January 12, 2007


Happy priests


Would any parent disagree that the greatest wish they have for their children is that they be happy? Then parents should hope and pray that their sons have, and accept, a vocation to the priesthood.

Preposterous, you say? Not at all. Despite the supposed drop in prestige of priests because of the sex-abuse scandal, and the heavier workload as a result of the decline in the number of priests, studies show that most priests are extremely happy—more than those who have chosen other professions or vocations.

For example, St. Luke’s Institute in Silver Spring, Md., questioned 1,286 priests in 16 dioceses during their annual convocations between September 2003 and April 2005. They were asked to react to the statement “Overall, I am happy as a priest.” More than 90 percent agreed.

Furthermore, when asked if they would choose the priesthood again, 81 percent said they would. Only 6 percent said they were thinking of leaving the priesthood.

Do you think you’d get such high results from surveys of doctors, lawyers, teachers, journalists or nurses? Or from married men and women?

When quoting that survey in the November 2006 issue of Crisis magazine, Father John Jay Hughes asked, “How is that possible? Why would any man in his right mind want to be a Catholic priest today?”

He replied to his question by quoting Archbishop John R. Quinn, the retired archbishop of San Francisco.

Archbishop Quinn wrote, “I believe … that this is the best time in the history of the Church to be a priest, because it is a time when there can be only one reason for being a priest or for remaining a priest—that is, to ‘be with’ Christ. It is not for perks or applause or respect or position or money or any other worldly gain or advantage. Those things either no longer exist or are swiftly passing.”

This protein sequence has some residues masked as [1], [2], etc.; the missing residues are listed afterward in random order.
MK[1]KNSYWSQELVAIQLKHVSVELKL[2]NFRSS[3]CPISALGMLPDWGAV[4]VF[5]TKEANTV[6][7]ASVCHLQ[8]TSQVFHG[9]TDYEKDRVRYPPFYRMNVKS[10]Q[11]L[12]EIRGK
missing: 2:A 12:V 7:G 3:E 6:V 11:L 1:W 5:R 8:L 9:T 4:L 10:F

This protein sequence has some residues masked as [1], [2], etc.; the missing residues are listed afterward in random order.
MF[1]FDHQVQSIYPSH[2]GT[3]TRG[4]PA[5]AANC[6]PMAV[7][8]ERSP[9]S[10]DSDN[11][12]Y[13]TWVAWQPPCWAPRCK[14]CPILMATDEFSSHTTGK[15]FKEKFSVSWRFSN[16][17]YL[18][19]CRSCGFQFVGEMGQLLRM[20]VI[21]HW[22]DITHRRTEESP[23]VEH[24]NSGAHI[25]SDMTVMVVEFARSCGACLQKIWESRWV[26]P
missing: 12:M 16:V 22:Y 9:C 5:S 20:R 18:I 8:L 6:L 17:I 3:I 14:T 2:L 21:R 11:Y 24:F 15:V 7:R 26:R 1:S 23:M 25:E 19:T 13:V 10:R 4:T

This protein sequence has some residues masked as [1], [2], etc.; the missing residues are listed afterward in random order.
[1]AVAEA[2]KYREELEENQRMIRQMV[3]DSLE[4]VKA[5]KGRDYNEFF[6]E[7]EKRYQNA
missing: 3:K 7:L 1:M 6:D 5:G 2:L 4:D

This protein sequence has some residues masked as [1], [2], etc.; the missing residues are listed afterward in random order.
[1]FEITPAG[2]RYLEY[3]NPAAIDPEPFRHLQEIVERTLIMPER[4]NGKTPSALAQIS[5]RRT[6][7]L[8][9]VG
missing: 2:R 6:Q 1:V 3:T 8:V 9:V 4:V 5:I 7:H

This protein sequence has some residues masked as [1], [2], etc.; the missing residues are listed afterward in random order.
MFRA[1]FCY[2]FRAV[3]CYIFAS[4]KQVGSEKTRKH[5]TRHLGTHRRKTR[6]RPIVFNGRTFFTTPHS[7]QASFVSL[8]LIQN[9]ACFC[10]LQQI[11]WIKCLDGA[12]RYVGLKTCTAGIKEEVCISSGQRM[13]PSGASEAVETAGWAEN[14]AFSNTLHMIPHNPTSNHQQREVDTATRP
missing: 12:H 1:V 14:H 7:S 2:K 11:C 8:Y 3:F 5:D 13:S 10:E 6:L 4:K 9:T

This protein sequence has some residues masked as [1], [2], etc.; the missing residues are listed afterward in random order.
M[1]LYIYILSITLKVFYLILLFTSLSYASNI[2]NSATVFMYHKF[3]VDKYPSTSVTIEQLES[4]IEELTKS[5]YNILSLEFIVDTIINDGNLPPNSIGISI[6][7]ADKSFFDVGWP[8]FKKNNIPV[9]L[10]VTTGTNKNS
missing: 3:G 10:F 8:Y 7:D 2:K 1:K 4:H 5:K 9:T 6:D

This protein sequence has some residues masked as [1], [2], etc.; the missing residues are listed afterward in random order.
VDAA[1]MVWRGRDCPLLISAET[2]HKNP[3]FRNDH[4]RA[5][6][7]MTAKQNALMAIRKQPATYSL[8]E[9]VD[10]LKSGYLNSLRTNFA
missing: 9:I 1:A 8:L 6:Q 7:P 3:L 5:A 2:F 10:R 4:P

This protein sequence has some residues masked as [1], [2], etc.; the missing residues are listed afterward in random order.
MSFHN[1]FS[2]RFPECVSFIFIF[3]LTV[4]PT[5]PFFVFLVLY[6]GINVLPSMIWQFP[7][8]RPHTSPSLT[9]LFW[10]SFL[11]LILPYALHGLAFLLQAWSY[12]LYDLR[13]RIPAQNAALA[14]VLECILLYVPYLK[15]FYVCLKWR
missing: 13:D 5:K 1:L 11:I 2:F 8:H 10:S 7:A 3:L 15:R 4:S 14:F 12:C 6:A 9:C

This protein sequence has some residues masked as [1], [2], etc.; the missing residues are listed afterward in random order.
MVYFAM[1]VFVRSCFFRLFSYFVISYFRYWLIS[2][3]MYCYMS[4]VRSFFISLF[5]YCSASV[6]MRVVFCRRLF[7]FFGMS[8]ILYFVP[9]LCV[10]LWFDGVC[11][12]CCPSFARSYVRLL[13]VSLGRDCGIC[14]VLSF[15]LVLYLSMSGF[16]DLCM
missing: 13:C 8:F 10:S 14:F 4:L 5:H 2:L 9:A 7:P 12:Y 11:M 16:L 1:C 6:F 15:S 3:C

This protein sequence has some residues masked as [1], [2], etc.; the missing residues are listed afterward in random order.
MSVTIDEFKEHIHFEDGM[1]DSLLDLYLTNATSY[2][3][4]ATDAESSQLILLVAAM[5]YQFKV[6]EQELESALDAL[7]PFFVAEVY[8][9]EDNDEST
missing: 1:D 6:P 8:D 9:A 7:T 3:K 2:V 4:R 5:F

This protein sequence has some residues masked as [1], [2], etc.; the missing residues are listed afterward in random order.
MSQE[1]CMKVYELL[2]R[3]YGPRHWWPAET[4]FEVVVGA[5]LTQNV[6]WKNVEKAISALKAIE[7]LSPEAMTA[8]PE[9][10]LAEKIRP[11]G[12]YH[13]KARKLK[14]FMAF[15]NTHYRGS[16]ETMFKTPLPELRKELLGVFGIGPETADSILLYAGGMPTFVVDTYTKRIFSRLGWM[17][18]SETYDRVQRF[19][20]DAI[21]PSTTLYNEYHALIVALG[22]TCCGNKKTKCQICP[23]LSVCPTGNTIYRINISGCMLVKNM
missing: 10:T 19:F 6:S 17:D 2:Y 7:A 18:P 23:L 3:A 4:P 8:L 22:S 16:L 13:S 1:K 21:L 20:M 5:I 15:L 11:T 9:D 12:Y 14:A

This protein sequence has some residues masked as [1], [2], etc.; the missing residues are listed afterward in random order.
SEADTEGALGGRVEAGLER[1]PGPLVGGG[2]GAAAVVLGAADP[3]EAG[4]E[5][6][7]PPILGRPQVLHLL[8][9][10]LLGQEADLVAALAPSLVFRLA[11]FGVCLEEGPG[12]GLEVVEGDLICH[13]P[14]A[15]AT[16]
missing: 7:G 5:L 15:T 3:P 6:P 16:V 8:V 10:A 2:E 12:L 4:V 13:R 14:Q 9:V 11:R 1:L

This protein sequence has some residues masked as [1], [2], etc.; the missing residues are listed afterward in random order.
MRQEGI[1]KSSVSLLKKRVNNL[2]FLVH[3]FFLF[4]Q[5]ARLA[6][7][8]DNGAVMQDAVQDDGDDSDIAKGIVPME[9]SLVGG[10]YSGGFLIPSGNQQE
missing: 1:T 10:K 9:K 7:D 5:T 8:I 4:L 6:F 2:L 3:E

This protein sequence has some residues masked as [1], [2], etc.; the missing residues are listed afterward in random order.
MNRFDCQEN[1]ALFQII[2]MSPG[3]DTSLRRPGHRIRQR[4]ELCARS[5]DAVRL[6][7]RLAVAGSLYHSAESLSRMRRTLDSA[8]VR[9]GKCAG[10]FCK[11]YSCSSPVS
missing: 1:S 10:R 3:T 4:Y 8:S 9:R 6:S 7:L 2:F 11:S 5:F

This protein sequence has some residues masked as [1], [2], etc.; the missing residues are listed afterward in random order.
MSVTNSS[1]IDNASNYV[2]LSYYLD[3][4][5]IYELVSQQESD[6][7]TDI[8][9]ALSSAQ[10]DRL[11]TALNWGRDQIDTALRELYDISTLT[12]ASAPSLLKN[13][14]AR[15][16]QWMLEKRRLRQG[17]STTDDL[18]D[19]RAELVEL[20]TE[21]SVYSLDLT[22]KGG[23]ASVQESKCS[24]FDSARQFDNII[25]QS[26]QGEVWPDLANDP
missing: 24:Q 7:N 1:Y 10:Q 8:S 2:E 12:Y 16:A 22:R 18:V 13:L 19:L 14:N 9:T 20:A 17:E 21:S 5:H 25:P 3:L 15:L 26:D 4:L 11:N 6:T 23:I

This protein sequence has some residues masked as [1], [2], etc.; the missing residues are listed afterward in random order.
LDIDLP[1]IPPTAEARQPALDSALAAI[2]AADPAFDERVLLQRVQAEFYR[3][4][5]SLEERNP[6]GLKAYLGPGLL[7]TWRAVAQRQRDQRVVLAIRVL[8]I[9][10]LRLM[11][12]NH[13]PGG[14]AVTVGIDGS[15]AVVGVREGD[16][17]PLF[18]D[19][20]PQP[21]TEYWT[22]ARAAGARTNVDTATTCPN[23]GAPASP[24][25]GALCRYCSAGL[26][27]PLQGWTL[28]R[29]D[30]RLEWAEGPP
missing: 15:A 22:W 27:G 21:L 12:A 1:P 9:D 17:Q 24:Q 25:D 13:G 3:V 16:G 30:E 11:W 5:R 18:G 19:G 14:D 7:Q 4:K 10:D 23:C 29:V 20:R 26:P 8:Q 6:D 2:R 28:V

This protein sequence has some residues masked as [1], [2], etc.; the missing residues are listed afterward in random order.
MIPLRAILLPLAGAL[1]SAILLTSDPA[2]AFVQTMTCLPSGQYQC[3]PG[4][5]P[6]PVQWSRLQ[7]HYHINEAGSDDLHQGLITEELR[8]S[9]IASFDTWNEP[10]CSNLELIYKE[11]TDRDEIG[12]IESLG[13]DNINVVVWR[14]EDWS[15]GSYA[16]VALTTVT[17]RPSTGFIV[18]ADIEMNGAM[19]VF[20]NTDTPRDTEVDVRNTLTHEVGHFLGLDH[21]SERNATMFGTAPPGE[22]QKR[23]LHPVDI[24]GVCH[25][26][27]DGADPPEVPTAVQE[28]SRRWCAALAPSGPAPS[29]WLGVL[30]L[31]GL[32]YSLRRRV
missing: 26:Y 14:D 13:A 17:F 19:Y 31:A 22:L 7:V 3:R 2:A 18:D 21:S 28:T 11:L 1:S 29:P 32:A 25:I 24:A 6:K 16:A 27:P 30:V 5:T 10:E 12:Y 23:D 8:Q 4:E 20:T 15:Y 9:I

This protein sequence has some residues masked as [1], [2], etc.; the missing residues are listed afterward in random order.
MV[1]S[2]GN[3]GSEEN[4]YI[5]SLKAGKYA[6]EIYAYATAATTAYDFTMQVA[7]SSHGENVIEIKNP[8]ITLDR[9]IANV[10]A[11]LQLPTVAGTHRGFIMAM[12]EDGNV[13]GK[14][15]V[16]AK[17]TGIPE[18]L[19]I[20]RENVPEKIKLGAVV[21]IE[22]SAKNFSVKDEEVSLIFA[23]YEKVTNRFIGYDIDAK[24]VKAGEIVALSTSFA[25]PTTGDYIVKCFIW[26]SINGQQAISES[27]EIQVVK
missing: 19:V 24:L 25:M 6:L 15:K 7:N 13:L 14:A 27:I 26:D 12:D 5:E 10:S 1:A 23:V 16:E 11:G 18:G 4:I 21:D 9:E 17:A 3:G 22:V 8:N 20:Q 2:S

One person who wasn’t surprised by the results of that survey by St. Luke’s Institute was the sociologist/novelist Father Andrew Greeley. Back in 2004, in his book Priests: A Calling in Crisis, he wrote, “Priests who like being priests are among the happiest men in the world.” He identified the problem at that time: Priests, though happy themselves, think that other priests are not happy because of the beating they took over the sex-abuse scandal.

Obviously, not all men are called to be priests. As St. Paul made clear in his letters to the Romans, Corinthians and Ephesians, God has given all of us different gifts—“some as Apostles, others as prophets, others as evangelists, others as pastors and teachers” (Eph 4:11). But we should rejoice if God has given one of our sons the gifts necessary to be a priest.

This issue of The Criterion profiles Father William Ernst and other religious who are living joyful lives as they minister to the people of God.

What is a priest? St. John Vianney, the Curé of Ars, once answered that question by saying, “Only in heaven will we know what a priest is. If we were to know this on earth, we would die, not of grief, but of love.”

The Second Vatican Council’s Decree on the Ministry and Life of Priests is a bit more specific. It says that priests “are signed with a special character and so are configured to Christ the priest in such a way that they are able to act in the person of Christ the head” (#2).

From the earliest days of the Church, priests have had three distinct duties, as outlined in Vatican II’s Dogmatic Constitution on the Church: “to preach the Gospel and shepherd the faithful as well as to celebrate divine worship” (#28).

While most priests will probably agree that the third duty—celebrating divine worship for God’s people—gives them the most joy, preaching and pastoral ministry also give great satisfaction.

Yes, the priesthood has taken a beating in recent years. But Catholics still support and love their priests. Perhaps that, in addition to the knowledge that what they do for the Church is important, is why priests are so happy.

— John F. Fink

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